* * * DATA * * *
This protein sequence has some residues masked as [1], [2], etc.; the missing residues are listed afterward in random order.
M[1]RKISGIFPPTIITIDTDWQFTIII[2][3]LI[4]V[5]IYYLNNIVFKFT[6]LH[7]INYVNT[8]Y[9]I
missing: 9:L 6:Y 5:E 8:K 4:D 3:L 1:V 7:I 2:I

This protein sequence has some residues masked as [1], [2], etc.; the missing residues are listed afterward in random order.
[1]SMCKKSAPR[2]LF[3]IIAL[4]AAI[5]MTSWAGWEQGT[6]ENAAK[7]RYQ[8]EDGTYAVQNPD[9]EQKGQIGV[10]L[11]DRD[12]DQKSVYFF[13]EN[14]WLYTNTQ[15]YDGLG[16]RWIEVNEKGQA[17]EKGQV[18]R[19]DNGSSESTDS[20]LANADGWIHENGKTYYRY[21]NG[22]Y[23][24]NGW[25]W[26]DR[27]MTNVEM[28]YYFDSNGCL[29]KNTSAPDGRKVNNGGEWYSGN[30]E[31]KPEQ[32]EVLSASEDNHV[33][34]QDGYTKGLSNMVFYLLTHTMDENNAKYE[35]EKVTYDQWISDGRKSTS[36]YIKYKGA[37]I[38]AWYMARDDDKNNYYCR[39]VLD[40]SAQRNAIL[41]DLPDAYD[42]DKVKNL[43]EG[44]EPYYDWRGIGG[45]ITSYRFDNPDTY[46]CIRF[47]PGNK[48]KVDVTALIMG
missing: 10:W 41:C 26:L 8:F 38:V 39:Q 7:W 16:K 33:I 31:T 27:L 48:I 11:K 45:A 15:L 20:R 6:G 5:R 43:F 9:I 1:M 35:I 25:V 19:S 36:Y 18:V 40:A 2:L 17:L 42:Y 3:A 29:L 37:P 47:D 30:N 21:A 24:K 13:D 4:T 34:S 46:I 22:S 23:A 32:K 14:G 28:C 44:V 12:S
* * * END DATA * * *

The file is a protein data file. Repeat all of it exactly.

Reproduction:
This protein sequence has some residues masked as [1], [2], etc.; the missing residues are listed afterward in random order.
M[1]RKISGIFPPTIITIDTDWQFTIII[2][3]LI[4]V[5]IYYLNNIVFKFT[6]LH[7]INYVNT[8]Y[9]I
missing: 9:L 6:Y 5:E 8:K 4:D 3:L 1:V 7:I 2:I

This protein sequence has some residues masked as [1], [2], etc.; the missing residues are listed afterward in random order.
[1]SMCKKSAPR[2]LF[3]IIAL[4]AAI[5]MTSWAGWEQGT[6]ENAAK[7]RYQ[8]EDGTYAVQNPD[9]EQKGQIGV[10]L[11]DRD[12]DQKSVYFF[13]EN[14]WLYTNTQ[15]YDGLG[16]RWIEVNEKGQA[17]EKGQV[18]R[19]DNGSSESTDS[20]LANADGWIHENGKTYYRY[21]NG[22]Y[23][24]NGW[25]W[26]DR[27]MTNVEM[28]YYFDSNGCL[29]KNTSAPDGRKVNNGGEWYSGN[30]E[31]KPEQ[32]EVLSASEDNHV[33][34]QDGYTKGLSNMVFYLLTHTMDENNAKYE[35]EKVTYDQWISDGRKSTS[36]YIKYKGA[37]I[38]AWYMARDDDKNNYYCR[39]VLD[40]SAQRNAIL[41]DLPDAYD[42]DKVKNL[43]EG[44]EPYYDWRGIGG[45]ITSYRFDNPDTY[46]CIRF[47]PGNK[48]KVDVTALIMG
missing: 10:W 41:C 26:L 8:F 38:V 39:Q 7:W 16:K 33:I 31:T 27:L 48:I 11:K 45:A 15:L 20:R 6:G 5:R 43:F 9:I 1:M 35:I 25:V 19:S 36:Y 18:V 40:A 2:L 17:L 42:Y 3:A 29:L 37:P 47:D 30:N 21:A 24:K 13:D 4:T 34:S 46:I 22:S 23:A 32:K 14:G 28:C 44:V 12:S